That would seem to be yet another reason to transition this country away from fossil fuels altogether. That would address both the erosion issue and the fossil fuel dependence at the same time.
As far as seafood goes, there's going to be a coastline somewhere, no matter how far it moves into the current state of Louisiana. The seafood will still come from wherever that is.
Oh, of course they were caused by misguided engineering efforts. Everything from the Army Corps of Engineers to Smoky Bear goes under that heading. The most basic problem is the fact that we locate cities next to resources and transportation, which means water, without realizing where the 400-year flood plane is. Etc. We have learned something since then.
Our problem, today, is fixing these things. Which is blocked by folks who don't believe in anthropogenic climate change, or even cause and effect at all. They don't, for the most part, register Democratic.
The problem with your explanation is that it's fact-based, and stands on good science. This is the post-truth era. Thus, the counter to your argument will be:
The part I'm having a problem with is the little folks who won't get a second chance. What's reversible for the country may not be for them. Health care is that sort of issue.
so far hasn't done anything irreversible.
I think the first victims have been farmers who can't bring in their crops. Just the people who voted for him in California's central valley and wherever else we depend on guest workers. I don't see citizens lining up to pick those crops. The small family farmers, what's left of them, will feel this worse, the large corporate ones have the lawyers necessary to help them break the rules and truck people in from South of the border.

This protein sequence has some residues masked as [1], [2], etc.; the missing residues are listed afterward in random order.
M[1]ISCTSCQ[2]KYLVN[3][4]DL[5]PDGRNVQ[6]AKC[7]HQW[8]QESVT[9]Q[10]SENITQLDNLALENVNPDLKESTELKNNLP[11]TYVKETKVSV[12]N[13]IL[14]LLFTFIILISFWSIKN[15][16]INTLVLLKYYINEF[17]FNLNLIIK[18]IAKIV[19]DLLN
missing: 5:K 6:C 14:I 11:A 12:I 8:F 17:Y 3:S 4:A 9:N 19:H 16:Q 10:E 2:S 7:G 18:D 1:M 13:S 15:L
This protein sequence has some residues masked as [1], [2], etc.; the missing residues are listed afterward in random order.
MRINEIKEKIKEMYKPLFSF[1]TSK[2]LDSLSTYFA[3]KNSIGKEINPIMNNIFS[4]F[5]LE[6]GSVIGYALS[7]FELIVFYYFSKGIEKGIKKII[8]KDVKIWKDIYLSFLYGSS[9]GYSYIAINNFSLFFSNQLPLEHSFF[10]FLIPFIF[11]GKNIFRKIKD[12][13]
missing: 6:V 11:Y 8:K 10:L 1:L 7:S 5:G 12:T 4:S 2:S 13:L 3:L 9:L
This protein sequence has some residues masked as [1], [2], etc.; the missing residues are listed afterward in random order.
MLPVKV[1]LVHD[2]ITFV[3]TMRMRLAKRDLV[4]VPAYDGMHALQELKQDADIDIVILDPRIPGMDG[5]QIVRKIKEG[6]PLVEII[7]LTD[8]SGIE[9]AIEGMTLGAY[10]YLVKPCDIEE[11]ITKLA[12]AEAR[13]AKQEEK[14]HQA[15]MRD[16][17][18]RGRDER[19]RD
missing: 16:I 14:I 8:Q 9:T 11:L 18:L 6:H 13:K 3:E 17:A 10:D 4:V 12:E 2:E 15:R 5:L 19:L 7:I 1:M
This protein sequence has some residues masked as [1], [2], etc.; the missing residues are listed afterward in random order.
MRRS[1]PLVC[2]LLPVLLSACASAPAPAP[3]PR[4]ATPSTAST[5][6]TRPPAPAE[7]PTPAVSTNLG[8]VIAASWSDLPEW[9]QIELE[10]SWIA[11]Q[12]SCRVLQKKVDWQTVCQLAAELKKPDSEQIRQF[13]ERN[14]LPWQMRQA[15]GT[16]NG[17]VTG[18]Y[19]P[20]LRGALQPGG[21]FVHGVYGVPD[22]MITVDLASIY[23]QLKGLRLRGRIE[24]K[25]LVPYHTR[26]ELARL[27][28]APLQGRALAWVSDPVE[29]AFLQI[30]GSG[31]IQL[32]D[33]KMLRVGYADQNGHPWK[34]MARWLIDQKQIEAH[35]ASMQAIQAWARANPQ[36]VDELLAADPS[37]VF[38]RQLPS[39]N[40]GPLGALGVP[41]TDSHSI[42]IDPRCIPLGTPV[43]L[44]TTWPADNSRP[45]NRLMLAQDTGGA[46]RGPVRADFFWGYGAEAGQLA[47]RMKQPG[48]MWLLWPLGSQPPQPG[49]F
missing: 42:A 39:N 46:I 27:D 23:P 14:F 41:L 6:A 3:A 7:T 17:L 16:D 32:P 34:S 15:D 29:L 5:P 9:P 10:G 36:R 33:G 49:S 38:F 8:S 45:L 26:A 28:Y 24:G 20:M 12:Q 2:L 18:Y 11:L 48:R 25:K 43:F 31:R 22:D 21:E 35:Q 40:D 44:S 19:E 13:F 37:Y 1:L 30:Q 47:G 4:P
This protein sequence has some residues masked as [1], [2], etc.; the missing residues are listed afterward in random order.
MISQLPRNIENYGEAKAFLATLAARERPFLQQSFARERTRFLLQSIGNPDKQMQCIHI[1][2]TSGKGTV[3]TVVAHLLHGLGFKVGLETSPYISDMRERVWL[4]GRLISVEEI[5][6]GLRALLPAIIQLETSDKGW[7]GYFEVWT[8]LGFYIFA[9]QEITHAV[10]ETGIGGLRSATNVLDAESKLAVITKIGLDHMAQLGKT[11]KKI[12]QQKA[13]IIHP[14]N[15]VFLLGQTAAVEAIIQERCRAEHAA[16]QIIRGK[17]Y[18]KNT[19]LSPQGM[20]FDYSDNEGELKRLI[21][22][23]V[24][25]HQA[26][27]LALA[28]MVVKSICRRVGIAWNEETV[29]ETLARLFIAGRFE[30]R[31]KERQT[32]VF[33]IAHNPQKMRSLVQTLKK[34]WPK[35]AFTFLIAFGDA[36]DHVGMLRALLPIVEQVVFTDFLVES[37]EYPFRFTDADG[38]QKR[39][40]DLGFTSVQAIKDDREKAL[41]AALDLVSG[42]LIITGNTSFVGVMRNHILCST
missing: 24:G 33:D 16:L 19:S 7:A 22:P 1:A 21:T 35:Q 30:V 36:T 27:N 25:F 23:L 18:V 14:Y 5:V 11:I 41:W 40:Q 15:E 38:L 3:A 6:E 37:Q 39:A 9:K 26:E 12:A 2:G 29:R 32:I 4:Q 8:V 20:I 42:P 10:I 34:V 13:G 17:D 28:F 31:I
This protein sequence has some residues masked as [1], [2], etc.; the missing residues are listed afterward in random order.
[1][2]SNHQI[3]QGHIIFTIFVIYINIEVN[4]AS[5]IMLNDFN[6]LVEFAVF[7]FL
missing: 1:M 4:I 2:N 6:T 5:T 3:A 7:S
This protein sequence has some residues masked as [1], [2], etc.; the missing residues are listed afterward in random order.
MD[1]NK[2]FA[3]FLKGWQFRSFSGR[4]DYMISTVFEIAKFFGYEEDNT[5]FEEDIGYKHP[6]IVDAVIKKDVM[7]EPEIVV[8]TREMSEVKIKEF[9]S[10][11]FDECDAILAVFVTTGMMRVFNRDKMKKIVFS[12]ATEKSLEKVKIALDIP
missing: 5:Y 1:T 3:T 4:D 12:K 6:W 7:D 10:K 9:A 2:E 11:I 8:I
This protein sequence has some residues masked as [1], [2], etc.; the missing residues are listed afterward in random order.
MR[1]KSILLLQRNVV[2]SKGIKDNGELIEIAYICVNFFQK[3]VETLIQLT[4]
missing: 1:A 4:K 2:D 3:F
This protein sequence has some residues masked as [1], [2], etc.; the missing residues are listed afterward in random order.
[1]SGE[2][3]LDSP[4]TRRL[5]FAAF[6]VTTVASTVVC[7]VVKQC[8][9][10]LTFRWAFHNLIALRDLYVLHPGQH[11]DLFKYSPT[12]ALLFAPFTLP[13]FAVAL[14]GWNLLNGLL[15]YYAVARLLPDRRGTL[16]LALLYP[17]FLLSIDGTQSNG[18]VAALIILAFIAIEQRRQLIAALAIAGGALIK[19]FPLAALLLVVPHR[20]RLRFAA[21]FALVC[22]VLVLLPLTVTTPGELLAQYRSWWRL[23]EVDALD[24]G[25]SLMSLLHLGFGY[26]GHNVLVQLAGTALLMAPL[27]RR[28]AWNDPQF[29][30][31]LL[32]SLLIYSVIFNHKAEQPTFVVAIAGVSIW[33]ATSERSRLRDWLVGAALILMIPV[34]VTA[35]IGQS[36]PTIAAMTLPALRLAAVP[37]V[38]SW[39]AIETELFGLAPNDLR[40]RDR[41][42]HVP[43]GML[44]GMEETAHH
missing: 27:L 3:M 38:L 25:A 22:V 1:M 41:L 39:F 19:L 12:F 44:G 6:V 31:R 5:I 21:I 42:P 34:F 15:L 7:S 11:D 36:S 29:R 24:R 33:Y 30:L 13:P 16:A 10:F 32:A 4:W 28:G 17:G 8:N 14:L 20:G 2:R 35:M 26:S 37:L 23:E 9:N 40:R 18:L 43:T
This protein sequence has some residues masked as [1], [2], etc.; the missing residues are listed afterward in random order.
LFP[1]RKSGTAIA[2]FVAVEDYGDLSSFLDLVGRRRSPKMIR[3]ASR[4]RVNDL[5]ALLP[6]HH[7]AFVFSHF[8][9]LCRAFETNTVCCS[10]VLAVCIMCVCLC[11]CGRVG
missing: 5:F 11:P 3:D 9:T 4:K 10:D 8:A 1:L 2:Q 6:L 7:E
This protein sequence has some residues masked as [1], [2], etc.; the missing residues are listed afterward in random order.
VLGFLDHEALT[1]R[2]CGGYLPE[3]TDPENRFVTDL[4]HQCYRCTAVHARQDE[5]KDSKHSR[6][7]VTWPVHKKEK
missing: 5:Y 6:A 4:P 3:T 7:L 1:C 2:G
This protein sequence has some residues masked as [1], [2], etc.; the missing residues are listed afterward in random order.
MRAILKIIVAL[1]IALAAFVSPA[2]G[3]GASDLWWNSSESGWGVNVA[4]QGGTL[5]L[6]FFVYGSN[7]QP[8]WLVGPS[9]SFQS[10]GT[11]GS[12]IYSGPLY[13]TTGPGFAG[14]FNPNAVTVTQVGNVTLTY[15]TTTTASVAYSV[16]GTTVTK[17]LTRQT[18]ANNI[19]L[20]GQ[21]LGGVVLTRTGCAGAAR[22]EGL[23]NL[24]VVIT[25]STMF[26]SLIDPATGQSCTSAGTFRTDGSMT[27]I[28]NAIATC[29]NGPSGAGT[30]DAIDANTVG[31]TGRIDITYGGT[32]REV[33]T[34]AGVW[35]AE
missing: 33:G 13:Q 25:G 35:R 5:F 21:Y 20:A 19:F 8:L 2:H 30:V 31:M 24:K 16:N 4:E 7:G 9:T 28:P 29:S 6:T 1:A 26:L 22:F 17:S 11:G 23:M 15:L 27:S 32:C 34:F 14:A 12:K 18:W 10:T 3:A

The second group of victims will be the ones who need health care that doesn't come from a big company. It's a lot more difficult to start a small business when there is no affordable way to get health care. And that is the case for my own small business - I'd be in bad shape if my wife left the University. I think that's the real goal - to keep people from leaving employment in larger companies and going off on their own.
Donald Trump, unfortunately, satisfies a common desire among the populance to right things by means that won't actually right them. It's a desire to rid Washington of inaction by cleaning it out of the current folks who don't seem to get anything done: and then you find that the things they were working on are harder than you understood. It's the feeling that you can get things going right by having a manager who lights a fire under the responsible people: just the way that bank managers pressured employees to increase revenue or be fired until those employees started opening accounts fraudulently for customers who hadn't asked for them.
What I am having a hard time with is how our country gets back out of this. I fear Humpty has had such a great fall that there is no peaceful recovery.
You should never bet against anything in science at odds of more than about 10^12 to 1. -- Ernest Rutherford